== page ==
It's Just Data
It seems regret is a master at mustering up pain. Few experiences pass by without some form of regret creeping in. From as harmless as regretting our decision to not pack the night before a trip to as heartbreaking as allowing our ego to keep us from saying goodbye to a loved one we never get to see again; regret is a reality we all deal with.
Some just do it much better than others.
No one is immune to regret. We all experience things we ‘wish’ we would’ve done. And, occasionally, we will regret things we did do. Though, the regrets of omission seem to far out number the regrets of commission.
So, what is it that allows some to move forward with seemingly no acknowledgement of regret while others are practically crippled by it?
The answer is simple, yet incredibly difficult. Easy to identify, tough to execute.
Why Should We Care?
Regrets are always tied to a desired outcome, usually one we didn’t achieve, get, or conquer. The moment we realize we won’t reach a specific, tangible result we are longing for, the first place we turn is to regret.
The little voice inside us starts judging every step we took along the way to see what could’ve led to this seeming failure. We leave no stone unturned until we are fully consumed by the potential of what could’ve been.
Those that handle regret well, don’t even acknowledge it as regret. They tend to view it for what it actually is - just data. That perspective, however, is only possible with a shift to an identity tied to growth rather than achievement.
As long as achievement is the barometer, regrets will rule.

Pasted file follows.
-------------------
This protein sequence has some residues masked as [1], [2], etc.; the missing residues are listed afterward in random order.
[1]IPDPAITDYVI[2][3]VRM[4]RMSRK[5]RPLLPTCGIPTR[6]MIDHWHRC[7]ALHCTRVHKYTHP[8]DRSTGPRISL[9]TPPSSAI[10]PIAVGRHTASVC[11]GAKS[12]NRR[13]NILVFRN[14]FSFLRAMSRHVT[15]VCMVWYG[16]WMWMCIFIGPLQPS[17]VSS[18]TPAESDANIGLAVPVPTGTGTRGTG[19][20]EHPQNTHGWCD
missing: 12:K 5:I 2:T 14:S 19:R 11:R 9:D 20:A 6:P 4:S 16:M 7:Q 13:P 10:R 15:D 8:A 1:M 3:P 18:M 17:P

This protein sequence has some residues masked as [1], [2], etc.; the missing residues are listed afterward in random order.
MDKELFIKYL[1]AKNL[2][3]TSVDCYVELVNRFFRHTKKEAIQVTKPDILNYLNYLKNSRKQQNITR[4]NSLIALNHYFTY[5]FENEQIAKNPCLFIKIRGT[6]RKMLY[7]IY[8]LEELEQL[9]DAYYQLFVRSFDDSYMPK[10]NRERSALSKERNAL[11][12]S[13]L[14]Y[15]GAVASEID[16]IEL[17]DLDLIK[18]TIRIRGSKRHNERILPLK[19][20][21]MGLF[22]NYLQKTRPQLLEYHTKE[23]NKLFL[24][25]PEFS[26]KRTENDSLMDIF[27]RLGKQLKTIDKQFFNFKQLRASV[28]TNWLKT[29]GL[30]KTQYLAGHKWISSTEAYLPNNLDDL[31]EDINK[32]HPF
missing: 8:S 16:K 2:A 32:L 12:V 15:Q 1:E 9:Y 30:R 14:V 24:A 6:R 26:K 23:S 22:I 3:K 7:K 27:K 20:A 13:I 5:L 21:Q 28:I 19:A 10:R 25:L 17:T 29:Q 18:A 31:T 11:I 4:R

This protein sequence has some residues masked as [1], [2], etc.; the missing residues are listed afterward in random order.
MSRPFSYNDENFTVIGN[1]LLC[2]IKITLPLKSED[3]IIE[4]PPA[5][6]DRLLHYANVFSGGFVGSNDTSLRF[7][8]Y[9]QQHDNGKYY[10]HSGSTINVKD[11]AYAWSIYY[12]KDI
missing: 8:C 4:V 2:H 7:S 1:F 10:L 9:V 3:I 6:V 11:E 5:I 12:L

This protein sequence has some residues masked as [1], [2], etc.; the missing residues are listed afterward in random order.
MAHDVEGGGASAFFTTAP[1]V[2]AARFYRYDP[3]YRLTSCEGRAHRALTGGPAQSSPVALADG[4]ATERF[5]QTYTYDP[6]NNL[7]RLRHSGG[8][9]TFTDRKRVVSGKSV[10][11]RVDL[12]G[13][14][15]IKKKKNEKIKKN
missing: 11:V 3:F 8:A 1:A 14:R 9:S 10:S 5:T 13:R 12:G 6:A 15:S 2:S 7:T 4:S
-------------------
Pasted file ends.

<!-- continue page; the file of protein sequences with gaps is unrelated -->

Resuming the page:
When growth begins to be the focus, regrets become simple data points.
Growth is process-oriented, tied to results and achievement only through the execution of the chosen process. If the process doesn’t yield the desired results, we simply modify the process. That’s it. No excuses needed.
We knew from the start that the process would never be perfect and would require persistent care and massaging. A seeming failure, that could cause serious regret, now simply becomes information that gets you one step closer to a better process.
REAL TALK - Action Steps
This all may sound obvious, but it’s not. We get so consumed in striving and achieving that we cling to regrets and mistakes, or worse yet, try to hide them all together. The freedom that comes from a commitment to the process is liberating. Here are a few ideas to help you find that freedom.
The blueprint for excellence isn’t nearly as sexy as most would want it to be. Those that closing in on excellence realize the emotional nature of regret and consistently cling to the indifferent nature of simple data each outcome provides.
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I'm a teacher, coach, and parent seeking excellence while defining success on my own terms.